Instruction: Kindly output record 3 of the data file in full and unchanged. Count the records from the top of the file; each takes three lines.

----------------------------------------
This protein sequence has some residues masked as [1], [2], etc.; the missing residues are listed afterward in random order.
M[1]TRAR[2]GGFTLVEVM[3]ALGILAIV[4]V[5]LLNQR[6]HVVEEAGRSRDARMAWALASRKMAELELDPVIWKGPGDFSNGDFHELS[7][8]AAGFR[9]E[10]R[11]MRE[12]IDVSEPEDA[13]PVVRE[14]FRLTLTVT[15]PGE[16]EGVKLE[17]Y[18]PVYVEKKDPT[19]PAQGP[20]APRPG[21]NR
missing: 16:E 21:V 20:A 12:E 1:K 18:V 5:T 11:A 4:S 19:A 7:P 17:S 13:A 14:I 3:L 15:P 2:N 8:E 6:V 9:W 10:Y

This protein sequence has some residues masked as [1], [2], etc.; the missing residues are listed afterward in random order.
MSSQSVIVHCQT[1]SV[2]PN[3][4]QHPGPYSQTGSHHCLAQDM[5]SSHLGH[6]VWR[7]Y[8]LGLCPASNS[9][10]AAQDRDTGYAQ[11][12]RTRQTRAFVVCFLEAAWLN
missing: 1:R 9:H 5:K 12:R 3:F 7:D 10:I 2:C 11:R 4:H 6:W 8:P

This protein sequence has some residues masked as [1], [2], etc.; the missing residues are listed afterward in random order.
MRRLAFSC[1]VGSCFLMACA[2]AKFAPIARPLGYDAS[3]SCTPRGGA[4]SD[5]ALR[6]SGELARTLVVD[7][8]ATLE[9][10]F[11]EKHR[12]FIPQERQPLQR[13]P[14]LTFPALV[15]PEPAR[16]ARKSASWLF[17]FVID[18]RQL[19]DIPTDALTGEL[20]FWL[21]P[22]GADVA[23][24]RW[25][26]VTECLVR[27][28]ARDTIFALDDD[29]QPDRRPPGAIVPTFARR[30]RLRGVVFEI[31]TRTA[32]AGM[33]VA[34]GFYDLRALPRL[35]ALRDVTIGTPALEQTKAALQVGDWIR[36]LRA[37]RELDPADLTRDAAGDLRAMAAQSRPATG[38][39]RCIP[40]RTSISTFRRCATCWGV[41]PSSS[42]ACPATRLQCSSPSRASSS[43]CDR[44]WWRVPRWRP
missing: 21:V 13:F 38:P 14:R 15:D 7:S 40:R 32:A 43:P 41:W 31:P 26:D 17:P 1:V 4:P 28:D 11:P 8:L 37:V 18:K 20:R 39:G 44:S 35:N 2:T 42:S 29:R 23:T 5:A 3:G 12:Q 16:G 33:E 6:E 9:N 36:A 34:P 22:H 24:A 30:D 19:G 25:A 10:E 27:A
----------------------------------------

This protein sequence has some residues masked as [1], [2], etc.; the missing residues are listed afterward in random order.
MRRLAFSC[1]VGSCFLMACA[2]AKFAPIARPLGYDAS[3]SCTPRGGA[4]SD[5]ALR[6]SGELARTLVVD[7][8]ATLE[9][10]F[11]EKHR[12]FIPQERQPLQR[13]P[14]LTFPALV[15]PEPAR[16]ARKSASWLF[17]FVID[18]RQL[19]DIPTDALTGEL[20]FWL[21]P[22]GADVA[23][24]RW[25][26]VTECLVR[27][28]ARDTIFALDDD[29]QPDRRPPGAIVPTFARR[30]RLRGVVFEI[31]TRTA[32]AGM[33]VA[34]GFYDLRALPRL[35]ALRDVTIGTPALEQTKAALQVGDWIR[36]LRA[37]RELDPADLTRDAAGDLRAMAAQSRPATG[38][39]RCIP[40]RTSISTFRRCATCWGV[41]PSSS[42]ACPATRLQCSSPSRASSS[43]CDR[44]WWRVPRWRP
missing: 21:V 13:F 38:P 14:R 15:D 7:S 40:R 32:A 43:P 41:W 31:P 26:D 17:P 1:V 4:P 28:D 11:P 8:L 37:V 18:K 20:R 39:G 44:S 35:N 2:T 42:S 29:R 23:T 5:A 3:G 12:Q 16:G 33:E 6:E 9:N 36:A 34:P 22:H 24:A 30:D 19:G 25:A 10:E 27:A